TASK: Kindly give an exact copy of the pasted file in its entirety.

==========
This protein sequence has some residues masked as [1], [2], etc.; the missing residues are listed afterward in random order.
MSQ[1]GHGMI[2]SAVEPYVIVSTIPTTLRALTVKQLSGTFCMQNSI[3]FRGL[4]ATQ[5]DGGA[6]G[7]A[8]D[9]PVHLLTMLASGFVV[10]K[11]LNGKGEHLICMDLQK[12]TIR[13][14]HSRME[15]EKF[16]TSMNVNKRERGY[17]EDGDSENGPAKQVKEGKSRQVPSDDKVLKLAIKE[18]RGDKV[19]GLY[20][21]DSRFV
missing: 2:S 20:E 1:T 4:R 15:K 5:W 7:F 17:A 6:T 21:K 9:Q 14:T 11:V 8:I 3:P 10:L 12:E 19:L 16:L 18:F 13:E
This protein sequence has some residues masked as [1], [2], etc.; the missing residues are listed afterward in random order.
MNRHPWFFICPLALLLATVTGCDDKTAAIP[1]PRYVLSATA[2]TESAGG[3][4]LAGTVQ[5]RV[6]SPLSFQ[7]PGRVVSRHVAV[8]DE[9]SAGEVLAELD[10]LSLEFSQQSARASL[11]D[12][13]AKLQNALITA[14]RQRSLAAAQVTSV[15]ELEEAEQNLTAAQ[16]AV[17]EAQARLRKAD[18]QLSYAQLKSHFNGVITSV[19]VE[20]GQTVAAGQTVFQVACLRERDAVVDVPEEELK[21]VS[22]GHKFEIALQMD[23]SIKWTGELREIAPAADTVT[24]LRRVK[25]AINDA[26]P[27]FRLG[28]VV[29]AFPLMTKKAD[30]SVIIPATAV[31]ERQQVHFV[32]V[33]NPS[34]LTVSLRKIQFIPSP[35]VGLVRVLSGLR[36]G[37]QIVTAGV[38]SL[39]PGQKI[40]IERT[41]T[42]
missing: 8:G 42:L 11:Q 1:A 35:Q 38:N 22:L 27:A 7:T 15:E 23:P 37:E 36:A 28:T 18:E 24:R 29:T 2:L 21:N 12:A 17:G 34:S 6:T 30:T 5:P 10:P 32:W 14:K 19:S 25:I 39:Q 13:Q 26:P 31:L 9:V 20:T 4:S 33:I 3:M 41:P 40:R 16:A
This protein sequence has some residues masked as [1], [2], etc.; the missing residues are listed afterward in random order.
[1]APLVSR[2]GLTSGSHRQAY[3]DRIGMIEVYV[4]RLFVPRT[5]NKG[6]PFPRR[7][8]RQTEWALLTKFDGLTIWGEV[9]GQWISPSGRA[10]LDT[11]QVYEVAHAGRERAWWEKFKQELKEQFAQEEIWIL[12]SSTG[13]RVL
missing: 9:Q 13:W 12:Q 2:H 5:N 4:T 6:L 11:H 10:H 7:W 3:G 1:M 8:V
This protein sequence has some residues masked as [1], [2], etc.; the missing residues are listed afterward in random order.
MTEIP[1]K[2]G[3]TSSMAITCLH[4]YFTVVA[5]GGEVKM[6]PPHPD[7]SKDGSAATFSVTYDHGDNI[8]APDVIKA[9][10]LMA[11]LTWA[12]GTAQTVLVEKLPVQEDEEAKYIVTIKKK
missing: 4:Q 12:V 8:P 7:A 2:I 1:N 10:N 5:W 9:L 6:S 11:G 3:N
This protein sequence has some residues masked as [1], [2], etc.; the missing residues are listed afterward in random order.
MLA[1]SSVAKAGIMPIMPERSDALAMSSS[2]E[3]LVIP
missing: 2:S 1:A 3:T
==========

This protein sequence has some residues masked as [1], [2], etc.; the missing residues are listed afterward in random order.
MSQ[1]GHGMI[2]SAVEPYVIVSTIPTTLRALTVKQLSGTFCMQNSI[3]FRGL[4]ATQ[5]DGGA[6]G[7]A[8]D[9]PVHLLTMLASGFVV[10]K[11]LNGKGEHLICMDLQK[12]TIR[13][14]HSRME[15]EKF[16]TSMNVNKRERGY[17]EDGDSENGPAKQVKEGKSRQVPSDDKVLKLAIKE[18]RGDKV[19]GLY[20][21]DSRFV
missing: 2:S 20:E 1:T 4:R 15:K 5:W 7:F 17:A 6:T 21:K 9:Q 14:T 11:V 8:I 3:P 10:L 12:E 19:L 16:L 18:F 13:E
This protein sequence has some residues masked as [1], [2], etc.; the missing residues are listed afterward in random order.
MNRHPWFFICPLALLLATVTGCDDKTAAIP[1]PRYVLSATA[2]TESAGG[3][4]LAGTVQ[5]RV[6]SPLSFQ[7]PGRVVSRHVAV[8]DE[9]SAGEVLAELD[10]LSLEFSQQSARASL[11]D[12][13]AKLQNALITA[14]RQRSLAAAQVTSV[15]ELEEAEQNLTAAQ[16]AV[17]EAQARLRKAD[18]QLSYAQLKSHFNGVITSV[19]VE[20]GQTVAAGQTVFQVACLRERDAVVDVPEEELK[21]VS[22]GHKFEIALQMD[23]SIKWTGELREIAPAADTVT[24]LRRVK[25]AINDA[26]P[27]FRLG[28]VV[29]AFPLMTKKAD[30]SVIIPATAV[31]ERQQVHFV[32]V[33]NPS[34]LTVSLRKIQFIPSP[35]VGLVRVLSGLR[36]G[37]QIVTAGV[38]SL[39]PGQKI[40]IERT[41]T[42]
missing: 8:G 42:L 11:Q 1:A 35:Q 38:N 22:L 27:A 7:T 15:E 23:P 37:E 36:A 28:T 18:E 24:R 29:T 2:L 21:N 12:A 17:G 34:S 6:T 30:T 5:P 10:P 32:W 14:K 19:S 25:I 39:Q 13:Q 26:P 31:L 9:V 20:T 4:S 33:I 3:M 41:P 40:R 16:A
This protein sequence has some residues masked as [1], [2], etc.; the missing residues are listed afterward in random order.
[1]APLVSR[2]GLTSGSHRQAY[3]DRIGMIEVYV[4]RLFVPRT[5]NKG[6]PFPRR[7][8]RQTEWALLTKFDGLTIWGEV[9]GQWISPSGRA[10]LDT[11]QVYEVAHAGRERAWWEKFKQELKEQFAQEEIWIL[12]SSTG[13]RVL
missing: 9:Q 13:W 12:Q 2:H 5:N 4:T 6:L 11:H 10:H 7:W 3:G 1:M 8:V
This protein sequence has some residues masked as [1], [2], etc.; the missing residues are listed afterward in random order.
MTEIP[1]K[2]G[3]TSSMAITCLH[4]YFTVVA[5]GGEVKM[6]PPHPD[7]SKDGSAATFSVTYDHGDNI[8]APDVIKA[9][10]LMA[11]LTWA[12]GTAQTVLVEKLPVQEDEEAKYIVTIKKK
missing: 4:Q 12:V 8:P 7:A 2:I 1:N 10:N 5:W 9:L 6:S 11:G 3:N
This protein sequence has some residues masked as [1], [2], etc.; the missing residues are listed afterward in random order.
MLA[1]SSVAKAGIMPIMPERSDALAMSSS[2]E[3]LVIP
missing: 2:S 1:A 3:T